This exercise relates to this part of the Economist

World markets

Market index

Market measures consist of weighted values of the components that make up certain lists of companies.… Read the rest

Sydney Opera House

‘Be famous for just one thing’: Paul Cave’s pursuit of opportunity and Sydney’s BridgeClimb

 It’s just like famous Harvard entrepreneurship professor Howard Stevenson once said, ‘Entrepreneurship is the pursuit of opportunity without regard to resources currently controlled’.[i]

Our job is to enable our customers to make heroes of themselves — Paul Cave

BridgeClimb Sydney founder Paul Cave at opening of company’s new headquarters.

Using creative thought and determination, Paul Cave, founder and chairman of BridgeClimb, has created a $50 million business in just a few years, effectively monopolising an internationally famous Australian icon brand he doesn’t own, capitalising on huge advertising he doesn’t pay for, and sending a personally delivered word-of-mouth recommendation through one million customer heroes to arguably 100 million prospects around the world.… Read the rest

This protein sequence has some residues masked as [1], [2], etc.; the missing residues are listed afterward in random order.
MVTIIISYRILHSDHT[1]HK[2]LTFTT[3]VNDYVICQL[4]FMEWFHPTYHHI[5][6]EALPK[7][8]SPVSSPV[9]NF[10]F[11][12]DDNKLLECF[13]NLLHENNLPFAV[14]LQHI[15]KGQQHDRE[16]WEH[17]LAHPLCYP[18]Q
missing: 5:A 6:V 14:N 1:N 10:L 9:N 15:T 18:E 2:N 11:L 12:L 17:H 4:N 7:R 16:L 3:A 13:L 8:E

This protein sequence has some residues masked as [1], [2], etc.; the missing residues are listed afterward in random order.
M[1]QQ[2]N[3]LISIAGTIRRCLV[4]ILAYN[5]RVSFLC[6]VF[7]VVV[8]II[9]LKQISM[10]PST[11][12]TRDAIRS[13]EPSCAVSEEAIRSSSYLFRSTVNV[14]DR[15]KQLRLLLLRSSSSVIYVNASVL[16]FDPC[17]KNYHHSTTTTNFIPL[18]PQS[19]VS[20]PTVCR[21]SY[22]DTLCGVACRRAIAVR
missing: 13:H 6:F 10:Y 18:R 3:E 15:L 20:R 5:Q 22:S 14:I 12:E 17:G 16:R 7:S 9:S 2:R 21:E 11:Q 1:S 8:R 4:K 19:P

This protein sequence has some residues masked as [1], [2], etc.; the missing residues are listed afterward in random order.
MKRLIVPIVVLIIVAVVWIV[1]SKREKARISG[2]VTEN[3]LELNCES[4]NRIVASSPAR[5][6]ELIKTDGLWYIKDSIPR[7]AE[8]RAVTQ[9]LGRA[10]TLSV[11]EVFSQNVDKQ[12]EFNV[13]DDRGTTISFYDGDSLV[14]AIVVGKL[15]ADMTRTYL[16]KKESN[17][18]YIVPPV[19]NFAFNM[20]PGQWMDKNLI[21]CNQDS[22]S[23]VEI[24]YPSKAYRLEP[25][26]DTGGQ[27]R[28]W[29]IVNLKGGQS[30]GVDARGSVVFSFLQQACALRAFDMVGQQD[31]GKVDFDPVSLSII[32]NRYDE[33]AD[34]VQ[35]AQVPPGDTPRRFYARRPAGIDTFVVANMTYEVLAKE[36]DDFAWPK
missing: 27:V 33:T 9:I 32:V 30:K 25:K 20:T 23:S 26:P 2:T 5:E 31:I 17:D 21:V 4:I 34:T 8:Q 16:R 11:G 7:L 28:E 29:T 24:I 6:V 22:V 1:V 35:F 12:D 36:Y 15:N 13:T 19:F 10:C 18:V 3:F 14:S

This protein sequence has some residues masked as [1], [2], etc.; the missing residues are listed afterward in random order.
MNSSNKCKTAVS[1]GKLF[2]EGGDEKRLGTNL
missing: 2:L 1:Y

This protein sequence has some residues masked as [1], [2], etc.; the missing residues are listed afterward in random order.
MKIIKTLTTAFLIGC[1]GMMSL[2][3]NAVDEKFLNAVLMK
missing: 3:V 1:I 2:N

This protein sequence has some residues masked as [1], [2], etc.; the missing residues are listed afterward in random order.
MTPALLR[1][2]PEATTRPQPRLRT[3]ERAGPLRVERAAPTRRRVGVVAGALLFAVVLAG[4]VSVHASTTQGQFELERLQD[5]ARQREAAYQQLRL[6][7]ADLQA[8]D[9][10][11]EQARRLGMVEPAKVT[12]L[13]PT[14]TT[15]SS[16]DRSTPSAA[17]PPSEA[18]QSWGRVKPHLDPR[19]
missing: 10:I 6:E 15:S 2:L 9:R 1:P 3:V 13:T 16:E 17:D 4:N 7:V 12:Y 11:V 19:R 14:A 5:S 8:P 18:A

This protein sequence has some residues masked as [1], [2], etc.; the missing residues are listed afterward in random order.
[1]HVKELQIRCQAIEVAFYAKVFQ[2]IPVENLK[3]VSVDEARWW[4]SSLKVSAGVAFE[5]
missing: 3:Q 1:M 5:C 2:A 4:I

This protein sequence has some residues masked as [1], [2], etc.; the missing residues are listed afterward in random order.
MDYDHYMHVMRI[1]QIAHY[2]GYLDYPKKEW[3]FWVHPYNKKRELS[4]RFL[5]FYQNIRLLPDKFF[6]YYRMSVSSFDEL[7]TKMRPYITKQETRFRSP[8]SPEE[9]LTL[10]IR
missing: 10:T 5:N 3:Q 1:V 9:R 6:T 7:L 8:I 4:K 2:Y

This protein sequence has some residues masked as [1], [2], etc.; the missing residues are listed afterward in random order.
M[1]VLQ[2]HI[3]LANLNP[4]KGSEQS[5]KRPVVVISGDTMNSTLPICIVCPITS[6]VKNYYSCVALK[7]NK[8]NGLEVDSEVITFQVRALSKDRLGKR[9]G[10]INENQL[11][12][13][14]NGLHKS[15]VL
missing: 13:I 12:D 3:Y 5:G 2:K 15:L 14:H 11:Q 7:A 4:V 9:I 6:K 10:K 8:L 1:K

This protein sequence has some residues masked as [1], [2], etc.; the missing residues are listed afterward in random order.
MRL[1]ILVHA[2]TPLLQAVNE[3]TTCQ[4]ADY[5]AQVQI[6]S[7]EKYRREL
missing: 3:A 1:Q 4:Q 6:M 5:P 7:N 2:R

Fist bumping entrepreneurs

Top twenty positioning strategies as a social entrepreneur

Most of us have two lives: the life we live, and the unlived life within us that we would like to live. Between the two stands resistance.{1] How to get from one to the other? We are all capable of reinvention’, according to Bernard Roth, author of the book The Achievement Habit.[2] Can you actually take on the ‘wicked problem’ of designing your own life of positioning strategies as a social entrepreneur? Especially if you want to be a global social entrepreneur.  Yes, you can. Here are the top tips in reframing how you view yourself in the world. 

social entrepreneurs in a team

Make sure you have a mentor who is a few steps ahead of you.

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Samoa traditional mat weaving

Village entrepreneurship in Samoa

Women in Business Development Incorporated (WIBDI) introduced fine mat weaving as an income earning strategy for rural village women and their families. At that time the art of weaving very fine mats was almost lost. WIBDI staff ran workshops to teach the skill of weaving the fine mats to rural women. WIBDI seeks ‘sponsors’ (or buyers) for the fine mat, who are generally urban-based or overseas Samoans. The sponsors specify the type and size of mat that they want and pay WIBDI. WIBDI then arrange for a village woman to weave the mat. The fine mat weaving micro-entrepreneurs are paid on a weekly basis and WIBDI retains a small commission to cover some of their costs.… Read the rest

Wiggles at Wiggleworld

Top entertainers global business model

Wiggles at Wiggleworld